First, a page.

Elvis: We Love You Tender

Presley, Dee, Billy, Rick & David with Martin Torgoff; New English Library; 1980; 1981; ISBN: 0450051358; Softcover

David Neale once wrote of this book: "Do they? Did they? Highly forgettable. As much a self-agrandising effort on the part of Dee Presley as a book about Elvis. The Stanley brothers seem to have enjoyed their time with Elvis and one wonders if they fully realised what their mother was up to when she got them to work on this piece of nonsense."

The Sun newspaper said about the book: "Elvis as he really was...for the first time his close family have set downb the truth about the extraordinary man they loved as a son and a brother. Their story is funny, shocking and finally tragic."

EIN: While I don't fully agree with David Neale's view (and Elvis: We Love You Tender is certainly not the best book from Elvis' "second" family), it is an interesting one when considered in the light of subsequent books from members of the Stanley family and more recently the statements of David Stanley in several interviews, including two with EIN.

So what of Elvis: We Love You Tender? Undoubtedly it has that mass market paperback (tabloid if you prefer) feel about it. And a number of its stories have since been contradicted by the Stanley's themselves. But does this totally devalue what is in the book?

It can often be a mistake to focus solely on the weak and/or sensationalist points of a book. In so doing it is easy to miss other things that offer a greater insight into the subject.

Elvis: We Love You Tender is a book destined to be maligned, but a book that nevertheless offers much. If we can divest ourselves of prejudicial. jaundiced and emotionally charged views on the book, it is possible to peel away the layers of hyperbole and find many carats of gold that enrich our understanding of Elvis Aaron Presley. And the insights traverse both positive and negative issues.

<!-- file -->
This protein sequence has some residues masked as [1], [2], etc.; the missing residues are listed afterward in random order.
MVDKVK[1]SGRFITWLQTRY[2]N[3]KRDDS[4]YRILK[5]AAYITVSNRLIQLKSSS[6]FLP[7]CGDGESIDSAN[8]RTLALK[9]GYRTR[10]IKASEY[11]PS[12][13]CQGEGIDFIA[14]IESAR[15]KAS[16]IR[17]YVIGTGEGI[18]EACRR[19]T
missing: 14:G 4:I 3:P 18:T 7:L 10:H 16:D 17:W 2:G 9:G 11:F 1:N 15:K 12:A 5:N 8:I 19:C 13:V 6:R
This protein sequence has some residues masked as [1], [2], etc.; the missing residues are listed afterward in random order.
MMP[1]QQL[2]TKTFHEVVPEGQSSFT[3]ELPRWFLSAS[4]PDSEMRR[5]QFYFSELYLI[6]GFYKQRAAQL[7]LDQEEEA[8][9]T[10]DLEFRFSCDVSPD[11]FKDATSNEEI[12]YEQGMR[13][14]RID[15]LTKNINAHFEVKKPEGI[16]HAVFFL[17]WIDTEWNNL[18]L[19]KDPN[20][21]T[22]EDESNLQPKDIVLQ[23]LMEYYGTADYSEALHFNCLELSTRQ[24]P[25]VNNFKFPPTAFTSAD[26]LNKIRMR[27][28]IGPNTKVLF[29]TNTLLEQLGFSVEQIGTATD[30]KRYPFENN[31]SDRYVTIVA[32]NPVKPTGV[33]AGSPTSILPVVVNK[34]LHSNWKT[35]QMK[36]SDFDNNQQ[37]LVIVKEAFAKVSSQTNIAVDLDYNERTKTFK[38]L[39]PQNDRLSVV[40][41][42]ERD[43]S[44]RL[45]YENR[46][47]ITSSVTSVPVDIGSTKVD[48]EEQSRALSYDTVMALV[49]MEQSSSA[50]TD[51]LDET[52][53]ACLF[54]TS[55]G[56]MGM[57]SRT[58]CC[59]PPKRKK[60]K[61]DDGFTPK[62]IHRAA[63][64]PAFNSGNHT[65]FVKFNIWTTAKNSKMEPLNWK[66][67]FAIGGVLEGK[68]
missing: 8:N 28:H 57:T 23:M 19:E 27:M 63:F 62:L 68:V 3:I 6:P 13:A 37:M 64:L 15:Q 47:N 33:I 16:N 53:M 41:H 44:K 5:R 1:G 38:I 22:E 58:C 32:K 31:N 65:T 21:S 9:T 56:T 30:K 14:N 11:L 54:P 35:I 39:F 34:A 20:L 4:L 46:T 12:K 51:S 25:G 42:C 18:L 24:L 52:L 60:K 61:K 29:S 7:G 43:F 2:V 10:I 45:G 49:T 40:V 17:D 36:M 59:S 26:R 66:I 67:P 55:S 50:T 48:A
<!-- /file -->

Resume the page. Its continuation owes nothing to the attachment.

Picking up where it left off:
Elvis on the emotional needs of women:

"Elvis Presley often spoke to his brothers about the special emotional needs of women and how they never got enough credit for the wonders they bring to the world and the struggles they face. He believed that God put women on the earth to be, well, women - to be put on that golden pedestal where they could best be respected, exalted, and loved. How he managed to lose the most important woman in his life will always remain a painful irony to all who knew him."

Therein that passage lies the real flaw with Elvis: We Love You Tender. The subject matter has merit and bears examination in the Elvis story, but Martin Torgoff's "tabloid" manipulation of the facts stretches them until the connotation becomes almost derisory.

If one takes the time to accept a natural narrative bias towards its authors and dig within the pages of the book, there is a rich vein to be mined. Life growing up at Graceland, Vernon and Dee's differing sex needs, an underlying tension between Elvis and Dee, and the impact of Freddie Prinze's suicide on Elvis are just some of the many interesting stories and issues that expand our knowledge of the Elvis story.

Verdict: Elvis: We Love You Tender suffers from the same malady as Elvis: What Happened? Its tabloid representation of the Elvis Presley story emphasising sensationalism over analysis and prosaic explanation means few will take the time to explore beneath its politically incorrect narrative to identify the many truths and insights it offers.

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Read EIN's reviews of David Stanley's other books about Elvis:

Life With Elvis

Raised On Rock Growing Up at Graceland

The Elvis Encyclopedia


Interviews with David Stanley:

David Stanley talks to EIN (2004)

David Stanley talks to Madeleine Wilson (2003)

David Stanley talks to EIN (2002)

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